Look and Feel
Your marketing department are likely to be very familiar with brand guidelines and messaging but it’s important that so is everyone else creating reports and sharing data visuals. The consistency in branding and the style of reporting, whether for internal or external use, can be highly effective at creating change.
Reports that simply don’t match the ethos and culture of an organisation could potentially be disadvantaged when it comes to engaging stakeholders.
This ties in with the overall aim of the organisation and ensuring any visual data links back to that underlying theme of what the company is trying to achieve.
What is the goal of the project?
Is it to shed light on the current success of sustainability targets or to highlight challenges ahead and a need for further investment in this department?
Such questions may influence how the data is collected and represented. Any overarching themes can be discussed throughout so it is clear what decisions and actions need to be taken from it.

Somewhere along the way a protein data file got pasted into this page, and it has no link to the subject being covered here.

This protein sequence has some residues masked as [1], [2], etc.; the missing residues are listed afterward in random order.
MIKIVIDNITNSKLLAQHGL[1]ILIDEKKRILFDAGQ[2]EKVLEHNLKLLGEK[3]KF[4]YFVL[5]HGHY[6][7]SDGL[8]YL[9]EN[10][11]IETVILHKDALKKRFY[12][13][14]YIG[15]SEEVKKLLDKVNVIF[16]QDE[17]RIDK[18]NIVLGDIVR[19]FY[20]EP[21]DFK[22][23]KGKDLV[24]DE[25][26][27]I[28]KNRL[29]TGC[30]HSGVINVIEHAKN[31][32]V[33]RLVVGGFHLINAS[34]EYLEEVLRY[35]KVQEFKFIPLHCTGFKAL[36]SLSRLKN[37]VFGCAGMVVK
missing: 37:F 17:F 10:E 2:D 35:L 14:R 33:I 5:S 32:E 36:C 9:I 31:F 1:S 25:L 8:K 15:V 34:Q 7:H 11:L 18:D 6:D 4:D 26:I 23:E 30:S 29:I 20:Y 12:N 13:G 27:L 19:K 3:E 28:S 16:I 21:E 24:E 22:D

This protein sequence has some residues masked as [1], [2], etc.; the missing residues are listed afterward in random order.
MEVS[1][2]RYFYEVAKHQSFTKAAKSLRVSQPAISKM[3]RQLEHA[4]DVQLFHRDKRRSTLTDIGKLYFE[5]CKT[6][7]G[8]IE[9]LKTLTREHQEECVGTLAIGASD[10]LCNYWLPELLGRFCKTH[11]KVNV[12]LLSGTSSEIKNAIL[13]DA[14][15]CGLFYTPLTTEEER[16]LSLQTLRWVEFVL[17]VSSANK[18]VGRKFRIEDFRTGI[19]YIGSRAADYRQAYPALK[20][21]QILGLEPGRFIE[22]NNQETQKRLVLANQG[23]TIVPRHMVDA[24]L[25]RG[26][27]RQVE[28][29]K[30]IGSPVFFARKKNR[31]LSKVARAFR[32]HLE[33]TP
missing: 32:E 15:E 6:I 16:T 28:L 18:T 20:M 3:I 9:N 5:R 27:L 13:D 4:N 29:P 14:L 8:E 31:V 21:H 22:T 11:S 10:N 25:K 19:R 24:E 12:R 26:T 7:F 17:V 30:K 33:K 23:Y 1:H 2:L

Understanding these goals from the start can help ensure any graphic visuals are used in the most effective way possible. Having clear goals also helps ensure the right data is collected too.
Great reporting is about storytelling. It needs to follow the same structure as a gripping story, keeping stakeholders, employees or customers engaged throughout. Failure to do so will ultimately mean the data doesn’t have the impact it could.
Storytelling needs to create context and guide the audience through key discussions and points.
Effective storytelling is persuasive, influential and ultimately a key catalyst for change.
Any data visualisations should try and reflect and enhance the overall story and theme of the data. Techniques such as using green with positive trends and red with negative trends can be a small change but have a huge impact on how simple data points are interpreted. In such instances, clear conclusions can be made instantly, helping teams keep track of KPIs effectively.